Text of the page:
I appreciate the myriad of accessories used to mount cameras securely and creatively. But I had to say: This thing makes just about zero sense to me. A piece of sheet metal with some feet for $100? You're having a laugh. Plus it weighs damn near 1lb! As a traveler the last thing I want to do is lug a 1lb piece of metal around (plus the weight of whatever head you'd like to use). There are many great options for ground level travel stability accessories. My favorite is the RRS Pocket Pod with the smallest RRS head. It weighs half of what this thing does, it folds up super small, it holds 100lbs with the basic leg orientation or 15lbs in its lowest setting. And hey, if you want to use a tie strap to clamp it to a 4x4 post could do that too!

Jon Wolding's picture

I just saw this in use on ig the other day... thought it was cool, but not $99 cool.

I think my $40 aluminum cheese plate has more utility. The strap holes are nice, but they need to be cut better to clear that foot-storage block.

Spy Black's picture

$10 Chinese knock-off in 3...2...

I'd buy that. Not much more you'd get from brand name I'd think.

it's like they saw the viral video from a year ago where the guy mounted a ball head to a teflon skillet and made it into an actual product.

Dusty Wooddell's picture

Hmmm. *casually walks over to his drill press....

Shawn Chambers's picture

You can easily tap in a few extra 1/4-20 threaded holes if you wanted. If you weren't comfortable doing it yourself, a machinist could bust it out pretty quick. Obviously they'd charge a bit... but maybe they'd trade for a few promo pics of their shop. :)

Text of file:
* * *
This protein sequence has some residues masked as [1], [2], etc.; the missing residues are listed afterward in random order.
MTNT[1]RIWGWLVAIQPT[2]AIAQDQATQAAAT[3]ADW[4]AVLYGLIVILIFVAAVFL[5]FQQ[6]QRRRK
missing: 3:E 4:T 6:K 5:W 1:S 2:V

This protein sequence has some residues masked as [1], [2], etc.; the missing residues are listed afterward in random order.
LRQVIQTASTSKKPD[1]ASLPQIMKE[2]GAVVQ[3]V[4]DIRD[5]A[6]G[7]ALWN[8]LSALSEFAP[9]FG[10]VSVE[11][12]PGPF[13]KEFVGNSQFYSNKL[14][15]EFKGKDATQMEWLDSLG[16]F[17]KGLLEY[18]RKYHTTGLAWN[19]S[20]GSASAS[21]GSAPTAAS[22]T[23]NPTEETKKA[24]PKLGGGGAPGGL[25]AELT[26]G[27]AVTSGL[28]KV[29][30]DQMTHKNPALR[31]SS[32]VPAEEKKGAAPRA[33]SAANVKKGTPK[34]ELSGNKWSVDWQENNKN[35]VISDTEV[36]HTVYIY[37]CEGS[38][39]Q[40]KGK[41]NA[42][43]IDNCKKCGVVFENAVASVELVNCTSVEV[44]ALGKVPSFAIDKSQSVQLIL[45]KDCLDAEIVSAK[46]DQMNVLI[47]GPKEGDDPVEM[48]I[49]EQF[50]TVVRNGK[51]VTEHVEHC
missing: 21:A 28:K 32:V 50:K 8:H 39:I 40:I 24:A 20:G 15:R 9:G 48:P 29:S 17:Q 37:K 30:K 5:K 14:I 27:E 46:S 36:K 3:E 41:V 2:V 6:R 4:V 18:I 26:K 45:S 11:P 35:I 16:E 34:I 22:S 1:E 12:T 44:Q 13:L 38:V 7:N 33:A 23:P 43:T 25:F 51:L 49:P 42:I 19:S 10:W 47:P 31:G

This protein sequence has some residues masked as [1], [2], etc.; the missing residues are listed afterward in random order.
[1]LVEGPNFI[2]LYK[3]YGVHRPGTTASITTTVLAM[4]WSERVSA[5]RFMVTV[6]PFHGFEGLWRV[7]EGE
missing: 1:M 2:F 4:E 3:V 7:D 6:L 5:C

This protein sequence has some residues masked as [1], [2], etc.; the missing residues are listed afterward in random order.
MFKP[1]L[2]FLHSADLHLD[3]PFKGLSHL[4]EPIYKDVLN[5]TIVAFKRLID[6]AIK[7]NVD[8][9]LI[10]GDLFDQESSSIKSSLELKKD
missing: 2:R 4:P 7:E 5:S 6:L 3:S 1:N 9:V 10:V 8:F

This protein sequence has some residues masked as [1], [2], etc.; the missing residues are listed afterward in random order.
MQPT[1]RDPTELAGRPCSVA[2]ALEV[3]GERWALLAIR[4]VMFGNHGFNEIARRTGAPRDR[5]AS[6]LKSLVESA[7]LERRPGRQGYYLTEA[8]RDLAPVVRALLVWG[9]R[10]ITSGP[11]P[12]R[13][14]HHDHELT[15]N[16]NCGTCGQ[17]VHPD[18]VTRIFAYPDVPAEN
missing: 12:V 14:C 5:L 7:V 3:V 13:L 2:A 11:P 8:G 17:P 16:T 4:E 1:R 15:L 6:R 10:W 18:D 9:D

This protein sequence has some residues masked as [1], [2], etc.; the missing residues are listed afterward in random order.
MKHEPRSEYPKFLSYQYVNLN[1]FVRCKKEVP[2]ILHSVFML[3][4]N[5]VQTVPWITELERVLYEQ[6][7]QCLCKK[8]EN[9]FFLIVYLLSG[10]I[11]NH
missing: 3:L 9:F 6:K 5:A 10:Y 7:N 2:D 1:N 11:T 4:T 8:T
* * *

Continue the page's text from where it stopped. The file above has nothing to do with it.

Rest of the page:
John Skinner's picture

I've used a plate like this for some time now for low angle sports images.

But unlike people that pushed these products like this one and one called FPlate? or some such thing, I've always taken a bit of pride knowing I did it myself. So a small trip to a local metal fab company I was able to find a 9 X 5" of 1/8th" aluminum plate stock. I took this and fashioned the corners, made two holes for the head mounting, got a screw for the mount and afixed a lock washer to the screw, scuffed the plated with 600 grit, and sprayed it flat black.

A small spray of clear coat, some velcro patches for pocketwizard pieces, and finally, small rubber feet to have it sit well on hardwood floors for basketball. I've place 2 or 3 types of heads on this for years now, with great results. All done for about 20 bucks, and some time well spent with myself.

I encourage people to imitate and replicate.. There is a strage satisfaction when you find answers, and or, improve on what it is you're trying to do.

Shawn Chambers's picture

I was thinking about this again. I think I'll make a knockoff, similar to what John Skinner did above. Luckily I have access to sheet metal and a plasma table, so I can cut out something other than a rectangle. Might try a different shape or two. I dont have a ball head yet, but I might buy a tripod with one... so I guess they'll have to share. LoL

I think this is an interesting idea, but way over-priced. I went to Grainger, got a 12"x12" piece of .23 acrylic. I will cut a 6"x9" piece, put 4 holes in corners, and buy 5 screws. I think this is under $10.

I have this and the original smaller version. Both via kickstarter, so a lot less money. Very useful and and not as easy to make as you might think with the same versatility. The weight is required to maintain the stability of larger camera/lens combinations (the smaller version is better for less weight). I have also used it for low level lighting with my AD360, All that said, if you have access to milling equipment you could make something similar for <$25.